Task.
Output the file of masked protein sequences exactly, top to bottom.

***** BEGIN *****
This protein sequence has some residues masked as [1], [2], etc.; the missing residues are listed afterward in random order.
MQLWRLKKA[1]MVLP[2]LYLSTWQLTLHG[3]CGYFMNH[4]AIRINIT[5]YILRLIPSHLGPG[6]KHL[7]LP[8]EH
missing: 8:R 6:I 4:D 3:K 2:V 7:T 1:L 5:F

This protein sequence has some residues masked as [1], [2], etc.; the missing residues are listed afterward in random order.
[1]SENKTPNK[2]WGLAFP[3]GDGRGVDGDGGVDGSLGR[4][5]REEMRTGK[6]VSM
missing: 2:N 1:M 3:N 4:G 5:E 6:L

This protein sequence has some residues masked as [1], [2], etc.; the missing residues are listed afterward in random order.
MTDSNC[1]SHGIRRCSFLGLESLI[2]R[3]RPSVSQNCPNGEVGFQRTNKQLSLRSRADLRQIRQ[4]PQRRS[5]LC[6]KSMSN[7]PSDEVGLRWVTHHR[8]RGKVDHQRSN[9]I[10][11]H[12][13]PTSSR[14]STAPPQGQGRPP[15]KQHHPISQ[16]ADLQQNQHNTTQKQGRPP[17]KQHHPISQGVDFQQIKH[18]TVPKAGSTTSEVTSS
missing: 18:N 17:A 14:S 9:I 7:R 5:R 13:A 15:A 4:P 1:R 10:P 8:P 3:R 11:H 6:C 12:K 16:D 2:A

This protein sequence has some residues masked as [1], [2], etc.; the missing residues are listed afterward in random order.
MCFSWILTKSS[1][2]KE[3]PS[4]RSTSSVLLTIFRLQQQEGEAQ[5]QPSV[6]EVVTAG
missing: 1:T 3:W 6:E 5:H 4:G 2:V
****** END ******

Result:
This protein sequence has some residues masked as [1], [2], etc.; the missing residues are listed afterward in random order.
MQLWRLKKA[1]MVLP[2]LYLSTWQLTLHG[3]CGYFMNH[4]AIRINIT[5]YILRLIPSHLGPG[6]KHL[7]LP[8]EH
missing: 8:R 6:I 4:D 3:K 2:V 7:T 1:L 5:F

This protein sequence has some residues masked as [1], [2], etc.; the missing residues are listed afterward in random order.
[1]SENKTPNK[2]WGLAFP[3]GDGRGVDGDGGVDGSLGR[4][5]REEMRTGK[6]VSM
missing: 2:N 1:M 3:N 4:G 5:E 6:L

This protein sequence has some residues masked as [1], [2], etc.; the missing residues are listed afterward in random order.
MTDSNC[1]SHGIRRCSFLGLESLI[2]R[3]RPSVSQNCPNGEVGFQRTNKQLSLRSRADLRQIRQ[4]PQRRS[5]LC[6]KSMSN[7]PSDEVGLRWVTHHR[8]RGKVDHQRSN[9]I[10][11]H[12][13]PTSSR[14]STAPPQGQGRPP[15]KQHHPISQ[16]ADLQQNQHNTTQKQGRPP[17]KQHHPISQGVDFQQIKH[18]TVPKAGSTTSEVTSS
missing: 18:N 17:A 14:S 9:I 7:R 5:R 13:A 15:A 4:P 1:R 10:P 8:P 3:R 11:H 6:C 12:K 16:D 2:A

This protein sequence has some residues masked as [1], [2], etc.; the missing residues are listed afterward in random order.
MCFSWILTKSS[1][2]KE[3]PS[4]RSTSSVLLTIFRLQQQEGEAQ[5]QPSV[6]EVVTAG
missing: 1:T 3:W 6:E 5:H 4:G 2:V